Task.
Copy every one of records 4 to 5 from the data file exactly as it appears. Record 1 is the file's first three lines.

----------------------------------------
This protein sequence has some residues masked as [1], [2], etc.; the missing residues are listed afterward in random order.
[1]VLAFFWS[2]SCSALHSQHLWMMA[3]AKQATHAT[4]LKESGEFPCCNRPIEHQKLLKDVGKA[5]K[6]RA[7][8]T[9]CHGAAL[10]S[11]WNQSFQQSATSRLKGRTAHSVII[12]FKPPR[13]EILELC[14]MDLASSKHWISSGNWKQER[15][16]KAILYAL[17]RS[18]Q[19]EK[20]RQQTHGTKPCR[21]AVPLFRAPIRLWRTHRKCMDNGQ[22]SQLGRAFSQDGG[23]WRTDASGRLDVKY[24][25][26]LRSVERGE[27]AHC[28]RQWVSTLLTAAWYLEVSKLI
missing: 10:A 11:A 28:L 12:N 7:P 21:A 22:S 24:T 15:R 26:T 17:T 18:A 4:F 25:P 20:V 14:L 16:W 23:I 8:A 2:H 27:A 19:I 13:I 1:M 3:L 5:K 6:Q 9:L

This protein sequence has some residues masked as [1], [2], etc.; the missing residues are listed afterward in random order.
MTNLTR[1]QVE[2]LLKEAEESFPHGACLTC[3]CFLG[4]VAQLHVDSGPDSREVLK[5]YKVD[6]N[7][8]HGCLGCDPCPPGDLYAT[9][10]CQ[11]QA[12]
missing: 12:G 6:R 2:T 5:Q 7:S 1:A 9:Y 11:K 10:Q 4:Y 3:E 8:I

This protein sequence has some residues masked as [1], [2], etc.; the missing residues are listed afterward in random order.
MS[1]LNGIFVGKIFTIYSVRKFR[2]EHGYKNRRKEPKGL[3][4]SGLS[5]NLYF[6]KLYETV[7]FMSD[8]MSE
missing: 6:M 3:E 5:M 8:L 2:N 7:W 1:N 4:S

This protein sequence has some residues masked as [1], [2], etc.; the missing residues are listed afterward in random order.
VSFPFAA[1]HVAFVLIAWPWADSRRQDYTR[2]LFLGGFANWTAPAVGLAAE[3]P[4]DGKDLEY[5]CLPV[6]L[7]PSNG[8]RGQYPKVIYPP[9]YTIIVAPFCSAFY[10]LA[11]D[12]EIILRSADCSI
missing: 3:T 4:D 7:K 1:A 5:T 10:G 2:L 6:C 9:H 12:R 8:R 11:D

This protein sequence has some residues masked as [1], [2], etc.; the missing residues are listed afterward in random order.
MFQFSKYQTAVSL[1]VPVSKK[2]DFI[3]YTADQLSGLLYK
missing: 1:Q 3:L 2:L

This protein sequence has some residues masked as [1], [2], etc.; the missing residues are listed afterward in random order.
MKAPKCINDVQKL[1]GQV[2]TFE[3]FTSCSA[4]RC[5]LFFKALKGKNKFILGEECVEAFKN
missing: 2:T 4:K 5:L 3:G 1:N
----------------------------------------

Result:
This protein sequence has some residues masked as [1], [2], etc.; the missing residues are listed afterward in random order.
VSFPFAA[1]HVAFVLIAWPWADSRRQDYTR[2]LFLGGFANWTAPAVGLAAE[3]P[4]DGKDLEY[5]CLPV[6]L[7]PSNG[8]RGQYPKVIYPP[9]YTIIVAPFCSAFY[10]LA[11]D[12]EIILRSADCSI
missing: 3:T 4:D 7:K 1:A 5:T 10:G 2:L 6:C 9:H 12:R 8:R 11:D

This protein sequence has some residues masked as [1], [2], etc.; the missing residues are listed afterward in random order.
MFQFSKYQTAVSL[1]VPVSKK[2]DFI[3]YTADQLSGLLYK
missing: 1:Q 3:L 2:L